Resort adopts dive site
23 October, 2018, 4:00 am
AN iconic Fijian boutique resort – Toberua Island Resort – has adopted a dive site in order to protect and preserve its pristine marine environment.
The privately-owned island resort has adopted the site and registered it with Project AWARE, a non-profit organisation with 25 years’ experience making a difference for the underwater world.
Its initiatives include establishing marine-protected areas, and dealing with overfishing, sustainable fishing practices, coral health, endangered species and the problem of marine debris.
World Resorts of Distinction (WRD) resort marketing manager Narelle Langton said the resort was partnering with this global ocean conservation group to “make every dive count” for the environment.
“The resort wants to protect the reef ecosystem and contribute to sustainable diving practices. The “Adopt-A-Dive-Site” program allows them to focus on one area (although they are doing more) by sponsoring monthly cleanup dives of this site,” she said.
“They have also been educating staff and guests, and thus far, have conducted three different educational certification programs related to environmental skills and diving.”
In conjunction with this initiative, the resort has appointed a new dive instructor Dr Everette Ingram, who is an experienced educator, a seasoned world traveler and an advocate for the underwater world.
“Dr. Everette Ingram brings a wealth of cultural and diving knowledge to Fiji and the resort is lucky to have him,” Narelle said.
“He became a diver in 1993 and crossed into the professional realm in 2005. He has received several accolades from PADI and reached the highest rating of PADI Course Director. He has also been recognised as a “Silver” Course Director for professional development, after training over 300 students last year,” she added.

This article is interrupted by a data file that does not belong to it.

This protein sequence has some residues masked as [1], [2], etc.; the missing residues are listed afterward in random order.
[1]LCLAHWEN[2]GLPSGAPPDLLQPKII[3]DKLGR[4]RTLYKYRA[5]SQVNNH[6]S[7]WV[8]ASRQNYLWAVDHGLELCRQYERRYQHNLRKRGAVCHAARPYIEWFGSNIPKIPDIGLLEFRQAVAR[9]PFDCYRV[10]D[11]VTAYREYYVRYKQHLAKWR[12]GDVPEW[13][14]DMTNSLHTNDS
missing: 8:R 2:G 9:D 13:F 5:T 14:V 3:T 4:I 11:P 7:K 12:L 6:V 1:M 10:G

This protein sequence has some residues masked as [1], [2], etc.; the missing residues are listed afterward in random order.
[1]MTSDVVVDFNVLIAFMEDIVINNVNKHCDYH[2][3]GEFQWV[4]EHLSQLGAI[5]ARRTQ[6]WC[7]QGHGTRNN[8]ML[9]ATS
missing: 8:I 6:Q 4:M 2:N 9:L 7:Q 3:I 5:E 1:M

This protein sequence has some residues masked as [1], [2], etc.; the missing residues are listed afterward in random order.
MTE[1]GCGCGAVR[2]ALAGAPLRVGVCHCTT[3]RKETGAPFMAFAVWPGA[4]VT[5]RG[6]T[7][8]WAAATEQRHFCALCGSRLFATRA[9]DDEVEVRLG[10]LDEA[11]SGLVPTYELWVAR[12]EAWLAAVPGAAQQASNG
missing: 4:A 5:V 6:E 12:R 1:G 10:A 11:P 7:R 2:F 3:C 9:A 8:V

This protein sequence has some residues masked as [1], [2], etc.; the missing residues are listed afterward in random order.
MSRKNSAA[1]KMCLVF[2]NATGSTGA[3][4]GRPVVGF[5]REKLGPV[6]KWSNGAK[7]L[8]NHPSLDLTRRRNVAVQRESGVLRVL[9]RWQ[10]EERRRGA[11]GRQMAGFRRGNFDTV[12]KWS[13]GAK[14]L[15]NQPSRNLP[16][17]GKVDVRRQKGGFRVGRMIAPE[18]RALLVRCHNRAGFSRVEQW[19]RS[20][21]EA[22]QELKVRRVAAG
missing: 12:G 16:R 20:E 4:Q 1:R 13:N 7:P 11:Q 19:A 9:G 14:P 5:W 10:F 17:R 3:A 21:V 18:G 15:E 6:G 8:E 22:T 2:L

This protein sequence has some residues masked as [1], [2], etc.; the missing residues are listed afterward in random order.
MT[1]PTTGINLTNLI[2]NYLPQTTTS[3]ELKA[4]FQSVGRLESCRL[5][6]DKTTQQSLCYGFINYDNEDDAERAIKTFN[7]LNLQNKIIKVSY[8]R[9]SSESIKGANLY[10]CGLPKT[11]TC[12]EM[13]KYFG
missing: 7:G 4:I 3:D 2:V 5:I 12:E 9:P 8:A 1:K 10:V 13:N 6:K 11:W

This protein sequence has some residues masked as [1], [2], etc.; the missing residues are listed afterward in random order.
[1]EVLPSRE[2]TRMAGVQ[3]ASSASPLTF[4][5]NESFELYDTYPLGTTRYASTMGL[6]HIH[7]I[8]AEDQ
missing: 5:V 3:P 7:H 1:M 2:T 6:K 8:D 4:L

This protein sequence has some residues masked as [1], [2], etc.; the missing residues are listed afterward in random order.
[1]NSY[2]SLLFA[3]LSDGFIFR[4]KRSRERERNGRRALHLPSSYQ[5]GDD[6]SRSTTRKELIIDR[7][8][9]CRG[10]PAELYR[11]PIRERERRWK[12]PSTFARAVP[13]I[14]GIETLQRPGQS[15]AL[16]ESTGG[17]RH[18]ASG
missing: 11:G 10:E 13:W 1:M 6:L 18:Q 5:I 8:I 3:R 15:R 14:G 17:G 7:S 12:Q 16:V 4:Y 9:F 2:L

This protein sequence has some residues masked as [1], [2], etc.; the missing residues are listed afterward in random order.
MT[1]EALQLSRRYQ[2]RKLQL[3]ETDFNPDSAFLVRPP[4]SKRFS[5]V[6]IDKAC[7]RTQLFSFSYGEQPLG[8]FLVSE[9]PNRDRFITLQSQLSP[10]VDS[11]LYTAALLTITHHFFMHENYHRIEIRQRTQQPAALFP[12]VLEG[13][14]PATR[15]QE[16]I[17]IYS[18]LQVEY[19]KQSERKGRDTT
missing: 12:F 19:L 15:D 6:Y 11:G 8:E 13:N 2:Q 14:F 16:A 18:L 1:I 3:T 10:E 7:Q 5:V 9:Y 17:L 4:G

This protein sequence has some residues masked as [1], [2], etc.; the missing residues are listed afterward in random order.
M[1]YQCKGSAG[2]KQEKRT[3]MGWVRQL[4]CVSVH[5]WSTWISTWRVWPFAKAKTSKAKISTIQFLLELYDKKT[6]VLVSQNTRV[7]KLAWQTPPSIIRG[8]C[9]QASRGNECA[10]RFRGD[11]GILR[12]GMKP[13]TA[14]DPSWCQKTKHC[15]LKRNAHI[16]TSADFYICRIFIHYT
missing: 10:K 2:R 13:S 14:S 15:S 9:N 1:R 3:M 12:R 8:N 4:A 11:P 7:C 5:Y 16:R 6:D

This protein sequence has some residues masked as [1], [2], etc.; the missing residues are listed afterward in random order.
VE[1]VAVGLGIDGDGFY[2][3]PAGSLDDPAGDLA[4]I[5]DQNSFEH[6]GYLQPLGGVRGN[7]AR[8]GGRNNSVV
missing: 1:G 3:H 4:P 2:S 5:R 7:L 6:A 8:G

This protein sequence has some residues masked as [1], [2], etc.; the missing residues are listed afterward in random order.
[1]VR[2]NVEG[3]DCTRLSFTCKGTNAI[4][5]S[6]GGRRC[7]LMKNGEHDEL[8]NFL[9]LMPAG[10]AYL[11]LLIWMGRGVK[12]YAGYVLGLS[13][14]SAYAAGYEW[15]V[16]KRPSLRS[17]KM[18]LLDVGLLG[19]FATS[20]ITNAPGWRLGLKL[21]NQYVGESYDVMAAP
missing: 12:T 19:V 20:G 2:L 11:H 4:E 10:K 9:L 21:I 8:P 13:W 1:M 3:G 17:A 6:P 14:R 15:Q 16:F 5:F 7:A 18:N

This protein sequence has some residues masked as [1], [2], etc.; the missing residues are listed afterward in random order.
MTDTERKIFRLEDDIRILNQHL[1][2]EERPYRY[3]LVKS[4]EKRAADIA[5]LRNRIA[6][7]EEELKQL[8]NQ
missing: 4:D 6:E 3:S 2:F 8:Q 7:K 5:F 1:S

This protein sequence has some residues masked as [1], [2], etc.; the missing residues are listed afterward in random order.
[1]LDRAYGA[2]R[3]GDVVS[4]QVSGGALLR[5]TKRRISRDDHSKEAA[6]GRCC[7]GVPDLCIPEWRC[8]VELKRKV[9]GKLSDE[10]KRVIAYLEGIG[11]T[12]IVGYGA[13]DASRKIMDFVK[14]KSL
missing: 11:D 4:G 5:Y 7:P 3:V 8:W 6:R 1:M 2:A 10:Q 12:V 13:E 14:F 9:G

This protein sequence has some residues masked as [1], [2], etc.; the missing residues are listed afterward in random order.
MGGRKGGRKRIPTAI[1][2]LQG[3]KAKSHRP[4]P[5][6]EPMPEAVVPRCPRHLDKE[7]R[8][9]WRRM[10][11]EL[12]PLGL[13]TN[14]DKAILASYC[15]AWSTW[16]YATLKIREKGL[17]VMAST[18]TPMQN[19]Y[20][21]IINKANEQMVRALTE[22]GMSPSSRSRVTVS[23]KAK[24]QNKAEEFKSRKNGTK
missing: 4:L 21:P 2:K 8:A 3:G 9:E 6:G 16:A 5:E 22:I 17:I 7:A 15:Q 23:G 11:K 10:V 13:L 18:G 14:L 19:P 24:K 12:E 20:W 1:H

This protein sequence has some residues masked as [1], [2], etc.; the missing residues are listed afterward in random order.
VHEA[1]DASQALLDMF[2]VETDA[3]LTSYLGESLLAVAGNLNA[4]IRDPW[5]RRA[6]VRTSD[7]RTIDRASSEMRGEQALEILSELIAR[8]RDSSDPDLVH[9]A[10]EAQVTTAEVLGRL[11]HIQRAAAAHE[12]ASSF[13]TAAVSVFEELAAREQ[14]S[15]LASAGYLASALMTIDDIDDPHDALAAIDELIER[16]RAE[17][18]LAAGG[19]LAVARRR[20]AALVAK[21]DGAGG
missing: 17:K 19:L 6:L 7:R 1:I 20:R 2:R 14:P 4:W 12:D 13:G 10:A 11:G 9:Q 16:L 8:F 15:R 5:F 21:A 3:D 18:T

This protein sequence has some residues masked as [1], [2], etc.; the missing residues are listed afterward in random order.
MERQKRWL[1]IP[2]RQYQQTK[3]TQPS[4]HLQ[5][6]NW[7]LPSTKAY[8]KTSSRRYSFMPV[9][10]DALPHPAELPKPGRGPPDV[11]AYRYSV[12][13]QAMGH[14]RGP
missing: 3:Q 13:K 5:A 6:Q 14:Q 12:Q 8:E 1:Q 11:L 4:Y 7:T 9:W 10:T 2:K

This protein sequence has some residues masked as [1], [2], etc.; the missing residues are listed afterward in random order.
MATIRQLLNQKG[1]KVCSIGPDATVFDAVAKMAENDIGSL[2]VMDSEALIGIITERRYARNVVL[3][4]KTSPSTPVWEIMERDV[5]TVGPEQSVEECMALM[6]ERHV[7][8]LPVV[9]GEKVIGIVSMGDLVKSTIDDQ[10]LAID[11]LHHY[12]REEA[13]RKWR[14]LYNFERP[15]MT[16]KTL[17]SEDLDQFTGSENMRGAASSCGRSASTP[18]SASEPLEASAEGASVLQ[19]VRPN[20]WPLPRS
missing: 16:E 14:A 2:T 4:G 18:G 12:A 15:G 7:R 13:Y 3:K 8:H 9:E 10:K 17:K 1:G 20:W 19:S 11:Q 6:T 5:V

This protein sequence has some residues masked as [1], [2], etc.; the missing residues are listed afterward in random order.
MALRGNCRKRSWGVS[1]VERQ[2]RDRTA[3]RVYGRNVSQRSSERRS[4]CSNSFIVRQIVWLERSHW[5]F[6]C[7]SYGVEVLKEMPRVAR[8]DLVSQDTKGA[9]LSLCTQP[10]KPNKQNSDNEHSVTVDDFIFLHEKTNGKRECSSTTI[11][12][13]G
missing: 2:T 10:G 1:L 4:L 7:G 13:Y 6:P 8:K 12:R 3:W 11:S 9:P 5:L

According to Dr Ingram, a lot of thought went into which dive site the resort should adopt, with initial preference going to the team’s favourite sites on the reef, to ensure they remain in pristine condition.
“Upon evaluating those sites, we were pleasantly surprised at how healthy they are and free of marine debris,” he said. “Toberua Island has an area on the lee of the island which is used by snorkelers, and in a cursory dive in that area, there was some debris found. Some of it may have come from the island, whereas other items of debris may have washed into the area from the mainland.”
“Since this is the first impression of the underwater world by our snorkelers, we want to have that area debris-free and use that as an entry into teaching conservation practices and allowing those snorkelers to become divers.”
The selected site is aptly named the “House Reef” and is easily accessible by both snorkelers and divers. It is home to some soft coral; however, the reef structure is covered with hard corals. Numerous fish species are prevalent, especially juvenile fish and divers can easily spot several different types of sea cucumbers and four different varieties of starfish.
“Because there are patches of sand and grass close to the reef, the site provides a great area for training new divers. Who wants to look at the bottom of a swimming pool, when you can learn to dive while finding Nemo?” Dr Ingram said.
Toberua is set on four sandy acres of lush, tropical gardens located in the middle of a private azure lagoon off the east coast of Fiji’s main island, Viti Levu.